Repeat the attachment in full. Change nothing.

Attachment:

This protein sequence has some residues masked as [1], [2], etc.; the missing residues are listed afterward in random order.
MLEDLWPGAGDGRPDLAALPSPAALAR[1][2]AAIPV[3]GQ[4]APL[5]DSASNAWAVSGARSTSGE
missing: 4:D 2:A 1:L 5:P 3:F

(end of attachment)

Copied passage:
This protein sequence has some residues masked as [1], [2], etc.; the missing residues are listed afterward in random order.
MLEDLWPGAGDGRPDLAALPSPAALAR[1][2]AAIPV[3]GQ[4]APL[5]DSASNAWAVSGARSTSGE
missing: 4:D 2:A 1:L 5:P 3:F